If we look at the broader problem of inappropriate care — people being prescribed opioids they don't need, people falling through the cracks, fragmented networks, poor coordination of care, mistakes made in the hospital — collectively, it may represent the third or fourth leading cause of death in the United States.

These are real issues. They're avoidable. In public health, there are two types of crises. There are naturally occurring crises in the environment — things like Ebola — and then there are manufactured crises.

Many of the big crises we face in health care today are manufactured. The obesity crisis, the smoking crisis, the pricing/cost crisis and the opioid crisis. These are manufactured crises …

I've had really good spine surgeons at national meetings come up to me and say, 'Marty, I know you're interested in this subject of inappropriate care. Do you know that half of all elective spine surgeries in the United States are unnecessary?' …

I don't know if they're right, but if they are, we have a serious crisis of appropriateness. By the way, spine surgery is one of the most expensive things in all of health care. You could be charged $40,000 to $100,000 for a single case …

Is a baby delivery unnecessary? No … But C-section rates are far too high in the United States. And how do you explain … one doctor having a C-section rate of 60% and another doctor having a C-section rate of 14%? … [The first doctor's] rate, by the way, on Fridays was about 100%."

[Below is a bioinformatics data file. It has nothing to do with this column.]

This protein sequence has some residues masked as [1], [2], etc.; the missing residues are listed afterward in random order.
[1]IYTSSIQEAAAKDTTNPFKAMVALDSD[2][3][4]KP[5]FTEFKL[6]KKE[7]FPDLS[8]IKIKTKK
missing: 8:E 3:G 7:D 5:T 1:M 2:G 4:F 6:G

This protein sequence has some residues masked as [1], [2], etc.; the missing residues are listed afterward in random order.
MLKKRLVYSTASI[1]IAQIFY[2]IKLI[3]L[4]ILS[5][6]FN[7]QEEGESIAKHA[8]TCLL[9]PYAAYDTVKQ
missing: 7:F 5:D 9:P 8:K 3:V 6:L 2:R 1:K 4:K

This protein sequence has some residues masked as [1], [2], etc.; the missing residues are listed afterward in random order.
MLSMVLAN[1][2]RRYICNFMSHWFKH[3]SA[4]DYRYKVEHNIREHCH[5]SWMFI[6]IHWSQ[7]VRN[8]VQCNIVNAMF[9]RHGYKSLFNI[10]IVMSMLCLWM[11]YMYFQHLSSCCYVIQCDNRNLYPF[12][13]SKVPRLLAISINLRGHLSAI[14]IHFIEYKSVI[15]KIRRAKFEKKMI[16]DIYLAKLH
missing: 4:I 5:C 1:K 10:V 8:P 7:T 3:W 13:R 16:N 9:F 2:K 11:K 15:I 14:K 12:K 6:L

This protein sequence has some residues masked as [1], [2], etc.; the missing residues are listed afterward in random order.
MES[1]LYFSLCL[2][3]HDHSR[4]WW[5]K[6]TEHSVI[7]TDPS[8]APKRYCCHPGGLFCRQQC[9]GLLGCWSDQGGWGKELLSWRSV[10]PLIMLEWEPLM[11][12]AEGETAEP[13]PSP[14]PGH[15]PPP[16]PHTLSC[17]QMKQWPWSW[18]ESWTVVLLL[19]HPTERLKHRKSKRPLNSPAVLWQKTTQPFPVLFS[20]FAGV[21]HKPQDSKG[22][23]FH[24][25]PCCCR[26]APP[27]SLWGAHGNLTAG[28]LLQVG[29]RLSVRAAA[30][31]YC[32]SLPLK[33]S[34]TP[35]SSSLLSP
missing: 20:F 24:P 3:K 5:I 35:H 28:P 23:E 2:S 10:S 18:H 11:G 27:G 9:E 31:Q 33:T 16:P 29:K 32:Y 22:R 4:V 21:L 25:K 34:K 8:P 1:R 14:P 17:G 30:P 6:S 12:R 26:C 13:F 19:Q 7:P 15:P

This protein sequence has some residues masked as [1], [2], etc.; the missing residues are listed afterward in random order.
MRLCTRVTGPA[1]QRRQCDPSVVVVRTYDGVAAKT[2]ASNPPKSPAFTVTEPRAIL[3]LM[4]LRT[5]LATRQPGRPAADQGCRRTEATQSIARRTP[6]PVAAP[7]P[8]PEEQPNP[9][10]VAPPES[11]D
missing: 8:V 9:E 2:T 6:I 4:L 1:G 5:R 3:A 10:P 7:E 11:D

How patients contribute to the problem

Part of the problem goes back to profit motives and greed. But many other factors also come into play. Patients can be part of the problem as well. Many patients demand something be done, be it an MRI or a prescription for an antibiotic, even when those things may not be necessary or entirely appropriate. Doctors in these cases will often give in. Why not? It's easier than upsetting the patient and perhaps ending up getting sued for malpractice.

"If you're taking your kid in and the pediatrician or family doctor says, 'It's a viral infection, I don't recommend we do anything except to sit this out, follow it, support it and watch it,' then don't demand antibiotics from that doctor. Leave the doctors alone. This is why we have a problem," Makary says.

He also believes doctors and patients alike need to be better educated on the options.

"People need to be aware of the mass variation in the way things are done. They need to know about other lifestyle treatment options. The most exciting thing I learned in doing the research for the book,

'The Price We Pay,' is the movement to treat back pain with physical therapy as a first line of therapy, and treat gut problems with whole foods, joint problems with yoga, diabetes with cooking classes, and meditation as a first line of therapy for mild borderline hypertension.

There's a movement to address the root underlying causes of illness. I think, personally, 20 years from now, 50 years from now, when we talk about health, the scientific medical established community is going to talk about how inflamed you are and how's your microbiome equilibria.